Daily Learning Notes for May 30th, 2017

I loved my daily learning notes habit, but for a while I stopped publishing them here. A recent conversation with a soon-to-be-blogging friend reminded me that my own blog has a somewhat inconvenient setup, which is probably a major deterrent to my blogging habit. Just like how I’m more likely to exercise if I prepare my gym bag the night before, I think I’ll be more likely to resume my daily learning notes if my blog’s category system is already set up to make them easy to organize!

So the other day, I started learning more about Jekyll collections and categories to see what my options are. (Jekyll is the static site generator built into GitHub, so that’s why I use it – free web hosting through GitHub Pages!)

General Resources for Jekyll Collections:

I’m still debating whether I should be using posts or a custom collection for these daily learning notes, so I made a couple of quick pro/con lists.

Issues with Posts:

  • I don’t think I want them all to show up in my site’s RSS feed! (Is there another way to exclude posts from the RSS feed in Jekyll?)
  • Jekyll doesn’t seem to support multiple categories on each blog post; if I assign multiple categories to a post, Jekyll treats them as a hierarchy and the generated permalink would look like category1/category2/post-name/, which is not what I want! (I’m not using categories in the permalinks right now, but if I wanted to in the future, that would be very annoying!)

Issues with Collections:

  • Collections aren’t ordered by date, so I’d have to find a workaround.
  • I’d have to create/maintin more files, and maybe it’s more overhead than necesary for what’s essentially just another category of my blog.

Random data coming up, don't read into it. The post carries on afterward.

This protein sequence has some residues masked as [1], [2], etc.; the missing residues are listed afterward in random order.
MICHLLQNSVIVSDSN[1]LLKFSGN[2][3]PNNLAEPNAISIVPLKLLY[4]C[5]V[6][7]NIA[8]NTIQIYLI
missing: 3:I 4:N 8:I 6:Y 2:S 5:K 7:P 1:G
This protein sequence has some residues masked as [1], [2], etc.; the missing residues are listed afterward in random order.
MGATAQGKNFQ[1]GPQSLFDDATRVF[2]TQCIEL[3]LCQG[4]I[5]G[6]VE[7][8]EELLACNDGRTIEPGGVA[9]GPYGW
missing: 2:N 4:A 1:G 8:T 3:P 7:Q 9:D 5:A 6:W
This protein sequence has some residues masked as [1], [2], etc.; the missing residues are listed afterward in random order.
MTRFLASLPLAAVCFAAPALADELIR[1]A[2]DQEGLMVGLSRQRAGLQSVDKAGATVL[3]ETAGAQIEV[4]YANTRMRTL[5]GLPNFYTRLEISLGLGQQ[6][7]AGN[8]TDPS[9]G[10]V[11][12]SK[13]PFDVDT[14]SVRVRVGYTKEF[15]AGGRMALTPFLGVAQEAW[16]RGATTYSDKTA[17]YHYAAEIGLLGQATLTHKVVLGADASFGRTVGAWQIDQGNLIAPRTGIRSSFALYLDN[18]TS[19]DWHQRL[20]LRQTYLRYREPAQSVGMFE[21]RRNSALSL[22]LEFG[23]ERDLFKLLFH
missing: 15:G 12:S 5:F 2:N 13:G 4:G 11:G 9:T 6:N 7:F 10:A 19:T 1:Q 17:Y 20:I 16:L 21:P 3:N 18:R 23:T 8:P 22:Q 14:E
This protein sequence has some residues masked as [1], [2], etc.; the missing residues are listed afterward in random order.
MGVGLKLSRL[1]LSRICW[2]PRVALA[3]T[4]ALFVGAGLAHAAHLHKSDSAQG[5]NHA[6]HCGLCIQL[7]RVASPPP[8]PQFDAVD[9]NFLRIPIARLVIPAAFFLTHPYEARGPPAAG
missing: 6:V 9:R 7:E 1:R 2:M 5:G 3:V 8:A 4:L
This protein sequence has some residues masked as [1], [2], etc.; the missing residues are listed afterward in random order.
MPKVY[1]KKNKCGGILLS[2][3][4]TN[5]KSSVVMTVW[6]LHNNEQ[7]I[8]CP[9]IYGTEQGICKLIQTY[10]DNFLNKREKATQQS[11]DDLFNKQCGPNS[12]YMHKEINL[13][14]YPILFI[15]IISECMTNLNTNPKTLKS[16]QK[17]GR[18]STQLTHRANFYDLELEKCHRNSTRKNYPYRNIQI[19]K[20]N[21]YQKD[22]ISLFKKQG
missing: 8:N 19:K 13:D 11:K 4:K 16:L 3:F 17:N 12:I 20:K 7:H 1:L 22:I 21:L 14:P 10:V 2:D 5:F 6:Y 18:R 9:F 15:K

Now I find myself wondering: is there another way to exclude posts from the RSS feed in Jekyll? I’ll do a little research…

Yes, there certainly is! These Jekyll RSS Feed Templates on GitHub provide some good examples. My blog already has an atom.xml file, which I could easily modify to exclude certain categories. Good to know! There’s also the jekyll-feed plugin, which probably isn’t too hard to customize either.

I’ll tackle the low-hanging fruit first. I think I can solve my major pain points with just two small fixes:

  • Edit the breadcrumbs functionality of my theme to list all categories associated with the current page, using a code snippet like this one

  • Exclude the “daily” category of posts from the Atom/RSS feed template file with something like ` create feed! `

And… done! I even added one extra bit of functionality: now I can exclude any post from my Atom/RSS feed by simply including nofeed: true in the front matter of any post, in addition to excluding the “daily” category. Nifty!

OK, next problem to solve: categories! With the quick fix I just made, I can now use multiple categories on all my blog posts (as long as I don’t use categories for the permalinks). But it could still be so much better! Right now, if I want the “daily” category to have the name “Daily Learning Notes” but use “daily” for the category page permalink, I’d have to create a separate data file or something that links the long and short names of every category.

So how do I solve this problem and make Jekyll categories behave the way I want? Time for a little more research…

First option: I could always use plugins to customize Jekyll and change how it handles categories. The only downside to that is since GitHub doesn’t support custom plugins, I’d have to always build my blog locally, then push the static site files to GitHub. That’s not a big deal at all, since I could use an easy enough work-around as described in blog posts like “Jekyll + Plugins + GitHub + You”. But I wouldn’t be able to edit my blog from my phone or from other computers like I can right now, taking advantage of GitHub’s web interface for editing files and letting their servers rebuild my Jekyll blog automatically.

Second option: I could create a Jekyll collection for my tags/categories, as suggested in this blog post from Siteleaf, this blog post by Kyle Banks, and this other blog post by Stephan Grob. Plus, there are a couple extra benefits to using collections: I could then assign metadata to categories themselves, like theme colors, category descriptions, or whatever else I can think of! And this workaround would also solve a well-known bug with Jekyll: if a category name contains spaces, it generates an ugly permalink. With metadata for each category, I could name my categories whatever I want and set their permalinks separately.